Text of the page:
The Approach Shoe Explained – And A Few of Our Favorites for Women

La Sportiva

Approach shoes are useful not only for getting to the base of a climb, but also for light hiking, scrambling or everyday use. I often wear approach shoes just to run errands around town, or going on dog walks.

The characteristics of an approach shoe are: a hard sticky rubber bottom, often with a rubber toe cap, low, ankle-cut length, and a fairly malleable upper construction. The intended purpose is to help climbers get through often rugged and uneven terrain to reach the bottom of a cliff, and to get them back down after a climb.

I have tried a few different pairs over the years, and rotate different pairs for various locations and conditions. Here are some of my favorites.

Arc’teryx Konseal FL ($155)

Arc'teryx Konseal FL

Like most of Arc’teryx’s products, the Konseal has a slick, minimal design and is feather-weight.

Made with a synthetic upper, you wouldn’t think that they would stretch that much – and they don’t – but they have molded to my foot. They feature nice, lightly padded tongues which allows me to lace them pretty snug.

I like my approach shoes super tight (not as tight as a climbing shoe), but I like to be able to open them out when I am belaying or wearing them in more casual settings.

I find the rubber to be really nice on scree and boulders.

They are also one of the most breathable approach shoes I have ever worn. Arc’teryx makes a GORE-TEX version called the Konseal GTX, which is great for wetter approaches (think early season when there is still snow, and right after a storm).

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Scarpa Crux ($120)

Scarpa Crux

I really love to wear the Scarpa Crux on hefty approaches that involve more vertical trails. Made with leather, the Crux is super comfortable and plush, yet still extremely light at about 11.4 ounces a shoe. (They do make a Crux Light which weighs even less and is almost all mesh upper.)

I often wear the Crux on cooler days or really early mornings when there is a bit of a bite in the air. One of my favorite parts of the construction is the very comfortable heel. I have never gotten any blisters. I find that they grip well on loose, dry descents.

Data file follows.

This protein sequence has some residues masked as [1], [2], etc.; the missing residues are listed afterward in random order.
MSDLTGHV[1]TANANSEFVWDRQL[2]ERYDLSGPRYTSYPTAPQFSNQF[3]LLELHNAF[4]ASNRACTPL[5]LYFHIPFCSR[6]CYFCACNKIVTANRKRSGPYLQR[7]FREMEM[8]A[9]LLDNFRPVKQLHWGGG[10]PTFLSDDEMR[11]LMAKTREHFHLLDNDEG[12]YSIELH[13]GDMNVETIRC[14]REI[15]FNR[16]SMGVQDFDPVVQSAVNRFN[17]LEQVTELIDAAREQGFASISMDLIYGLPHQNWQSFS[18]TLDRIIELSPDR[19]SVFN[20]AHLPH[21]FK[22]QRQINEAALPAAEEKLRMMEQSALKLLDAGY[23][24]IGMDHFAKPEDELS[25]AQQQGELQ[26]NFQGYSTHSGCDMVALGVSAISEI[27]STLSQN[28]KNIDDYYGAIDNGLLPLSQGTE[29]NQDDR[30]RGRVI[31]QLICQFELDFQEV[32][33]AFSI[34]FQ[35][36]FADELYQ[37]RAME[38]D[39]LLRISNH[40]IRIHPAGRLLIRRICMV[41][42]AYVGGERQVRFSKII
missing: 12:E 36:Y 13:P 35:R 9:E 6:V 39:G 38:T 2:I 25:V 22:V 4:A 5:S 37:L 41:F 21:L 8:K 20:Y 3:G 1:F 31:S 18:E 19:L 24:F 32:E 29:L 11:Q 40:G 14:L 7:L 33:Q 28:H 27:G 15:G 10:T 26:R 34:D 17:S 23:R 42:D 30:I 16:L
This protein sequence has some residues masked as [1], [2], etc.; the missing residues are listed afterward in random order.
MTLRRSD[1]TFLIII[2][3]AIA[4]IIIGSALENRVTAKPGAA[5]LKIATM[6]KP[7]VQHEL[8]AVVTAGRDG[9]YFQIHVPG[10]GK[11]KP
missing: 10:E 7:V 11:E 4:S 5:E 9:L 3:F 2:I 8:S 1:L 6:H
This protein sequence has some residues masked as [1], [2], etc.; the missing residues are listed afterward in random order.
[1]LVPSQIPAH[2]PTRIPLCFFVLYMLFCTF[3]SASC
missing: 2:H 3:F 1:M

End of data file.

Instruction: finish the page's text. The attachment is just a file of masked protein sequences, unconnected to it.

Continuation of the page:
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Mammut Hueco Knit Low ($129)


For those really hot summer days in more direct sun areas, the Mammut Hueco Knit Low is a super comfy, yet rugged approach shoe option.

There is no tongue, so the shoe slips on like a sock. You can bend down the heel and make them into slip-ons for belaying, or for those laidback moments where you don’t want to put your shoes all the way on.

The knit upper part of the shoe is super breathable – They almost feel like you are wearing a sock with a grippy sole. You can wear them without socks, but your climbing buddies might not appreciate the smell after a few wears.

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Adidas Five Tennie ($125)

Five Tennie
Five Ten

Based off of one of the first “approach shoes” ever made, the Five Ten Tennies are an awesome shoe for long, dry approaches.

The upper material is leather and breaks in well. The sole is made with Stealth rubber and has nice lugs for gripping.

They are almost a cross with a soft tennis shoe, and aren’t as stiff as other approach shoes. I like the no-tongue sock cuff, which keeps the shoe on snug.

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Adidas Terrex Scope GTX ($165)


When I need a super stiff approach shoe, or I know I am going to encounter some creeks, rain or even light snow, my go-tos are the Adidas Terrex Scope GTX.

They have a super-stiff sole and are made with GORE-TEX, which isn’t that common for approach shoes. They have a synthetic upper construction, so they don’t stretch out as much as a leather shoe (which also means they don’t break in easily, so make sure you get the right size).

Unlike softer-material shoes, it takes a lot of wear and abuse to fold down the back heel. These beasts are a great day hiker even if you aren’t going climbing.

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Vasque Breeze LT Low GTX ($149.99)


The Vasque Breeze LT Low GTX isn’t categorized as an approach shoe, but it has all the hallmarks.

It’s low cut and has a grippy sole. I like how cushioned it is, and it’s reasonably stiff for being a “hiking shoe.” A slightly upturned toe is nice for some approaches.

They are made with GORE-TEX, but are highly breathable. I like how versatile they are – for regular hikes and approaches.

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La Sportiva Tx2 ($130)

La Sportiva

When I first tried on the Tx2 I was shocked: They are so light, yet felt so sturdy. Like the other Tx approach shoes in the La Sportiva collection, the Tx2 has a super grippy Vibram MegaGrip sole, but the upper knit construction coupled with the non-stitch construction brings down the weight drastically, making them the ideal approach shoe for multi-pitch climbs that you walk off of.

They have a super cool “Combo Cord,” which is an elastic on the heel that allows you to bundle your shoes and throw in a pack or even carry on your harness.

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